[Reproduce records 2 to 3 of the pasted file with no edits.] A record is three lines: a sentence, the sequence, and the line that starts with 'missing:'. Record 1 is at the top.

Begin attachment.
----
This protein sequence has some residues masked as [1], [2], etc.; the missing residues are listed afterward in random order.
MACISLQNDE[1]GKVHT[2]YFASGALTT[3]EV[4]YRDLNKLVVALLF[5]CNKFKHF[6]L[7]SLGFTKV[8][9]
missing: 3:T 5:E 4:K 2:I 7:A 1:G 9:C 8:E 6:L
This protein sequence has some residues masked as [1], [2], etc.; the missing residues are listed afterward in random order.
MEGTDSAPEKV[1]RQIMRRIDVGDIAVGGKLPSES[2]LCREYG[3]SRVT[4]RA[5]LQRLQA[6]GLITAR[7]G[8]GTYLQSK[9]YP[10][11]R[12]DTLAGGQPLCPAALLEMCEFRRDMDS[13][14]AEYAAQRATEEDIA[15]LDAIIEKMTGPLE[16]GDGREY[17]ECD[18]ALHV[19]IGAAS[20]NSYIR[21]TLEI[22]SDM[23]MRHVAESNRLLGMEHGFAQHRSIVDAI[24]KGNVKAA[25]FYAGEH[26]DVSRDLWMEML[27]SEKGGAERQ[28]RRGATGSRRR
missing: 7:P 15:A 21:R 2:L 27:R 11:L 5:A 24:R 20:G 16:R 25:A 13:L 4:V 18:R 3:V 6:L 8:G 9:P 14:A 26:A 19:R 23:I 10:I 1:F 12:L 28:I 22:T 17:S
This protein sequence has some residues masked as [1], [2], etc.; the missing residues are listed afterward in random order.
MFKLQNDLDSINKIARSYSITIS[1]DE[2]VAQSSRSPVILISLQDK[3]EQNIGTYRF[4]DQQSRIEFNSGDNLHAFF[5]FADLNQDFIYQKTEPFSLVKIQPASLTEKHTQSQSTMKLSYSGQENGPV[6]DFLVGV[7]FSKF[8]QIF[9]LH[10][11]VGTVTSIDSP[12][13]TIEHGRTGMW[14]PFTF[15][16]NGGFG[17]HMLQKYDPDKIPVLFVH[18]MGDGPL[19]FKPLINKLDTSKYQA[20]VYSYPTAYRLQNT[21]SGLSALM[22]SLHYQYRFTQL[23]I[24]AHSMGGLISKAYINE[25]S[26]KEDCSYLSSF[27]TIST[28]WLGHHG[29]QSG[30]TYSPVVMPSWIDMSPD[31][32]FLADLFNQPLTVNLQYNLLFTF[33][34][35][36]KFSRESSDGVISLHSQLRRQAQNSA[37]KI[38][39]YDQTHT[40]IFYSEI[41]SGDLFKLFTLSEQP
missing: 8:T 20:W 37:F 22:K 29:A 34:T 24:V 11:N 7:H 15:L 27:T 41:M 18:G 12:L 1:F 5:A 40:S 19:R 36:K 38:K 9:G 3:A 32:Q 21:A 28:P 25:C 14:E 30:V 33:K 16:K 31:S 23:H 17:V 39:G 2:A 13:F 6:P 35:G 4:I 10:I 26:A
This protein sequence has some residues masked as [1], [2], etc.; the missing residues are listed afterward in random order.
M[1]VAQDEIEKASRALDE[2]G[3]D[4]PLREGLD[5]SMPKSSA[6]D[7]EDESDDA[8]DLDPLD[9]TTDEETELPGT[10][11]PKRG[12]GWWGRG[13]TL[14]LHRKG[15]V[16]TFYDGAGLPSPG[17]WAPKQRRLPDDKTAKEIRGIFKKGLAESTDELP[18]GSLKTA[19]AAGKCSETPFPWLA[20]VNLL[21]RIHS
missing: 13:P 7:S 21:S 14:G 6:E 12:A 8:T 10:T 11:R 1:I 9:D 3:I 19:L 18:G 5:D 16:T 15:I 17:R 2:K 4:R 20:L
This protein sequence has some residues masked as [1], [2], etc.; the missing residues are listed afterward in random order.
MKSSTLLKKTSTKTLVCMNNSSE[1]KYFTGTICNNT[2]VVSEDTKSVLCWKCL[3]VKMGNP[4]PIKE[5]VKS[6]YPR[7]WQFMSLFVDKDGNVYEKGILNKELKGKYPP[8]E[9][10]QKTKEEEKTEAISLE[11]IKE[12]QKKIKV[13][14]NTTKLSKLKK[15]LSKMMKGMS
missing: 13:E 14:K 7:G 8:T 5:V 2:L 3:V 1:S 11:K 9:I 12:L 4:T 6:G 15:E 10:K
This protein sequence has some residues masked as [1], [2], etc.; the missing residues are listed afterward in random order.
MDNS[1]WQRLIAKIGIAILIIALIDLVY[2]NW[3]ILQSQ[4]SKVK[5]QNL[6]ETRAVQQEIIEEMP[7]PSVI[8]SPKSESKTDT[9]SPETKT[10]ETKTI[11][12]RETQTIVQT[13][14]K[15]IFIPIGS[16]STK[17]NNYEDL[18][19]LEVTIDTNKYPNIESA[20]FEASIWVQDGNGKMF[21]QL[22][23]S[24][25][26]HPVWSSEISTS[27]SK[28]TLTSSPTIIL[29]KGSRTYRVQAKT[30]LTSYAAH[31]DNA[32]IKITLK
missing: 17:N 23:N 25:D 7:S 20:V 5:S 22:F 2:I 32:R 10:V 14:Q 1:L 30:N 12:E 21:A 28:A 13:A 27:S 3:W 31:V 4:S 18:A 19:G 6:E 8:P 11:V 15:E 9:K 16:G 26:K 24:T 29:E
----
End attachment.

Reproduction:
This protein sequence has some residues masked as [1], [2], etc.; the missing residues are listed afterward in random order.
MEGTDSAPEKV[1]RQIMRRIDVGDIAVGGKLPSES[2]LCREYG[3]SRVT[4]RA[5]LQRLQA[6]GLITAR[7]G[8]GTYLQSK[9]YP[10][11]R[12]DTLAGGQPLCPAALLEMCEFRRDMDS[13][14]AEYAAQRATEEDIA[15]LDAIIEKMTGPLE[16]GDGREY[17]ECD[18]ALHV[19]IGAAS[20]NSYIR[21]TLEI[22]SDM[23]MRHVAESNRLLGMEHGFAQHRSIVDAI[24]KGNVKAA[25]FYAGEH[26]DVSRDLWMEML[27]SEKGGAERQ[28]RRGATGSRRR
missing: 7:P 15:A 21:R 2:L 27:R 11:L 5:A 24:R 20:G 16:R 25:A 13:L 4:V 18:R 3:V 6:L 8:G 9:P 14:A 26:A 19:R 23:I 10:I 1:F 12:L 28:I 22:T 17:S
This protein sequence has some residues masked as [1], [2], etc.; the missing residues are listed afterward in random order.
MFKLQNDLDSINKIARSYSITIS[1]DE[2]VAQSSRSPVILISLQDK[3]EQNIGTYRF[4]DQQSRIEFNSGDNLHAFF[5]FADLNQDFIYQKTEPFSLVKIQPASLTEKHTQSQSTMKLSYSGQENGPV[6]DFLVGV[7]FSKF[8]QIF[9]LH[10][11]VGTVTSIDSP[12][13]TIEHGRTGMW[14]PFTF[15][16]NGGFG[17]HMLQKYDPDKIPVLFVH[18]MGDGPL[19]FKPLINKLDTSKYQA[20]VYSYPTAYRLQNT[21]SGLSALM[22]SLHYQYRFTQL[23]I[24]AHSMGGLISKAYINE[25]S[26]KEDCSYLSSF[27]TIST[28]WLGHHG[29]QSG[30]TYSPVVMPSWIDMSPD[31][32]FLADLFNQPLTVNLQYNLLFTF[33][34][35][36]KFSRESSDGVISLHSQLRRQAQNSA[37]KI[38][39]YDQTHT[40]IFYSEI[41]SGDLFKLFTLSEQP
missing: 8:T 20:W 37:F 22:K 29:A 34:T 24:V 11:N 7:H 15:L 27:T 41:M 18:G 12:L 1:F 5:A 40:S 19:R 36:K 38:K 9:G 3:A 32:Q 21:A 28:P 25:C 14:E 30:V 33:K 16:K 31:S 23:H 17:V 39:G 2:A 13:F 6:P 35:G 4:I 10:I 26:A